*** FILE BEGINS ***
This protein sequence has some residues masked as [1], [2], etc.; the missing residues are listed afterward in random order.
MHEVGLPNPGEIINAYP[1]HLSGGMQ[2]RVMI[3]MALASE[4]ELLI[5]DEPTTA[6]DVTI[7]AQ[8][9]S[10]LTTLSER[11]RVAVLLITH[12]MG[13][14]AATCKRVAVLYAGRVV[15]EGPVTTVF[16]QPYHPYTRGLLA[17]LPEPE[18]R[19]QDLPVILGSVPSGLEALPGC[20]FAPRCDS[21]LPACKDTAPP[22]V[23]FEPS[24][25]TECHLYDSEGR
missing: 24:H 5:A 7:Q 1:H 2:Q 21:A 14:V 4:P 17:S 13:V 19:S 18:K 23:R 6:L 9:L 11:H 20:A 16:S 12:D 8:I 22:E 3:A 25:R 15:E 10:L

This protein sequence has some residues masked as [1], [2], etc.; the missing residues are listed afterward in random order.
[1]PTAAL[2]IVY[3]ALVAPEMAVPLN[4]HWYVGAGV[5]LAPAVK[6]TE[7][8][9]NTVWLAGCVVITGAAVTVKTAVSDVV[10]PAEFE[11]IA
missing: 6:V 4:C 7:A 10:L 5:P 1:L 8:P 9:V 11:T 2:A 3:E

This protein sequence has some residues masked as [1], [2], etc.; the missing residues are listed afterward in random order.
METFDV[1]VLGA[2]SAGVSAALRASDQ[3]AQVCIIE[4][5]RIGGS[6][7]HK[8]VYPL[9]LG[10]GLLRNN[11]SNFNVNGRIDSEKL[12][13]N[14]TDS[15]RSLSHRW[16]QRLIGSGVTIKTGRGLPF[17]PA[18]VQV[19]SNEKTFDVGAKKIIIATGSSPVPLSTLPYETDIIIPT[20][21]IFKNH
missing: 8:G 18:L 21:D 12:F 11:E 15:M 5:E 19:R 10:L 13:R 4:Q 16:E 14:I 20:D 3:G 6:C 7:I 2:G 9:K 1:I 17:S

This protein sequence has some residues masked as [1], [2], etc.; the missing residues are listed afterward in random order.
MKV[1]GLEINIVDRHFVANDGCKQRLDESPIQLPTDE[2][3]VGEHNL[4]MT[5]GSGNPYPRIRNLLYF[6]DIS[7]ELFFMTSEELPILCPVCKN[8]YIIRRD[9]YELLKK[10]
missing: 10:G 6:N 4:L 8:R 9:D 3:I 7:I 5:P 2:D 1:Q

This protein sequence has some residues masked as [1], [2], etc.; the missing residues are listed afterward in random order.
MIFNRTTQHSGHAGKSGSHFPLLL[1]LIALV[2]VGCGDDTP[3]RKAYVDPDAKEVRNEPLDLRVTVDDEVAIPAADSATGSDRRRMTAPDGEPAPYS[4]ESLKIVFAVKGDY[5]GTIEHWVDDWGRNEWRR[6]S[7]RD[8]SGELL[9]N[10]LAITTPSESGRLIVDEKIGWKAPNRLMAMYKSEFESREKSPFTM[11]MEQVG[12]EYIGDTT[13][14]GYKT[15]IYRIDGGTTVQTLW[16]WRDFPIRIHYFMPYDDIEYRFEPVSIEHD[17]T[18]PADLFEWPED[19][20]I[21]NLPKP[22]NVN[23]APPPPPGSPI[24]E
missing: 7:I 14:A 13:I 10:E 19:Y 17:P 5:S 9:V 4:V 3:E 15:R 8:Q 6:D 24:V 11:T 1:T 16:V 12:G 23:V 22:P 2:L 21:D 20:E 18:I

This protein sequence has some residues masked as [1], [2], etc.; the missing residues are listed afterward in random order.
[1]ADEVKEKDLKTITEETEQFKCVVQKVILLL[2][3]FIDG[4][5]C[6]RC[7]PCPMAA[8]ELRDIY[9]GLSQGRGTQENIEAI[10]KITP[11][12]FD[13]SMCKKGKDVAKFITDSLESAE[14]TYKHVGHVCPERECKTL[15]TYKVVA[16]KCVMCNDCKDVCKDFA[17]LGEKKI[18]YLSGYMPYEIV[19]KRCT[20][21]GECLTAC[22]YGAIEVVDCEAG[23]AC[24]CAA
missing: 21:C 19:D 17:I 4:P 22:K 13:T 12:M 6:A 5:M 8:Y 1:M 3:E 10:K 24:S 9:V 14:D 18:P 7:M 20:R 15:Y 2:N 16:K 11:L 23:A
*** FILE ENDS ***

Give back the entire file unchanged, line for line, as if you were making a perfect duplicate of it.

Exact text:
This protein sequence has some residues masked as [1], [2], etc.; the missing residues are listed afterward in random order.
MHEVGLPNPGEIINAYP[1]HLSGGMQ[2]RVMI[3]MALASE[4]ELLI[5]DEPTTA[6]DVTI[7]AQ[8][9]S[10]LTTLSER[11]RVAVLLITH[12]MG[13][14]AATCKRVAVLYAGRVV[15]EGPVTTVF[16]QPYHPYTRGLLA[17]LPEPE[18]R[19]QDLPVILGSVPSGLEALPGC[20]FAPRCDS[21]LPACKDTAPP[22]V[23]FEPS[24][25]TECHLYDSEGR
missing: 24:H 5:A 7:Q 1:H 2:Q 21:A 14:V 4:P 17:S 13:V 19:S 18:K 23:R 6:L 9:L 11:H 20:A 16:S 12:D 8:I 22:E 3:A 25:R 15:E 10:L

This protein sequence has some residues masked as [1], [2], etc.; the missing residues are listed afterward in random order.
[1]PTAAL[2]IVY[3]ALVAPEMAVPLN[4]HWYVGAGV[5]LAPAVK[6]TE[7][8][9]NTVWLAGCVVITGAAVTVKTAVSDVV[10]PAEFE[11]IA
missing: 6:V 4:C 7:A 10:L 5:P 1:L 8:P 9:V 11:T 2:A 3:E

This protein sequence has some residues masked as [1], [2], etc.; the missing residues are listed afterward in random order.
METFDV[1]VLGA[2]SAGVSAALRASDQ[3]AQVCIIE[4][5]RIGGS[6][7]HK[8]VYPL[9]LG[10]GLLRNN[11]SNFNVNGRIDSEKL[12][13]N[14]TDS[15]RSLSHRW[16]QRLIGSGVTIKTGRGLPF[17]PA[18]VQV[19]SNEKTFDVGAKKIIIATGSSPVPLSTLPYETDIIIPT[20][21]IFKNH
missing: 8:G 18:L 21:D 12:F 11:E 15:M 5:E 19:R 10:L 13:R 4:Q 16:E 14:I 20:D 3:G 6:C 7:I 2:G 9:K 1:I 17:S

This protein sequence has some residues masked as [1], [2], etc.; the missing residues are listed afterward in random order.
MKV[1]GLEINIVDRHFVANDGCKQRLDESPIQLPTDE[2][3]VGEHNL[4]MT[5]GSGNPYPRIRNLLYF[6]DIS[7]ELFFMTSEELPILCPVCKN[8]YIIRRD[9]YELLKK[10]
missing: 10:G 6:N 4:L 8:R 9:D 3:I 7:I 5:P 2:D 1:Q

This protein sequence has some residues masked as [1], [2], etc.; the missing residues are listed afterward in random order.
MIFNRTTQHSGHAGKSGSHFPLLL[1]LIALV[2]VGCGDDTP[3]RKAYVDPDAKEVRNEPLDLRVTVDDEVAIPAADSATGSDRRRMTAPDGEPAPYS[4]ESLKIVFAVKGDY[5]GTIEHWVDDWGRNEWRR[6]S[7]RD[8]SGELL[9]N[10]LAITTPSESGRLIVDEKIGWKAPNRLMAMYKSEFESREKSPFTM[11]MEQVG[12]EYIGDTT[13][14]GYKT[15]IYRIDGGTTVQTLW[16]WRDFPIRIHYFMPYDDIEYRFEPVSIEHD[17]T[18]PADLFEWPED[19][20]I[21]NLPKP[22]NVN[23]APPPPPGSPI[24]E
missing: 7:I 14:A 13:I 10:E 19:Y 17:P 5:S 9:V 4:V 3:E 15:R 8:Q 6:D 24:V 11:T 1:T 16:V 12:G 23:V 22:P 2:L 21:D 20:E 18:I

This protein sequence has some residues masked as [1], [2], etc.; the missing residues are listed afterward in random order.
[1]ADEVKEKDLKTITEETEQFKCVVQKVILLL[2][3]FIDG[4][5]C[6]RC[7]PCPMAA[8]ELRDIY[9]GLSQGRGTQENIEAI[10]KITP[11][12]FD[13]SMCKKGKDVAKFITDSLESAE[14]TYKHVGHVCPERECKTL[15]TYKVVA[16]KCVMCNDCKDVCKDFA[17]LGEKKI[18]YLSGYMPYEIV[19]KRCT[20][21]GECLTAC[22]YGAIEVVDCEAG[23]AC[24]CAA
missing: 21:C 19:D 17:I 4:P 22:K 13:T 12:M 6:A 5:M 8:Y 1:M 3:E 10:K 24:S 9:V 14:D 18:P 7:M 20:R 15:Y 2:N 16:K 11:L 23:A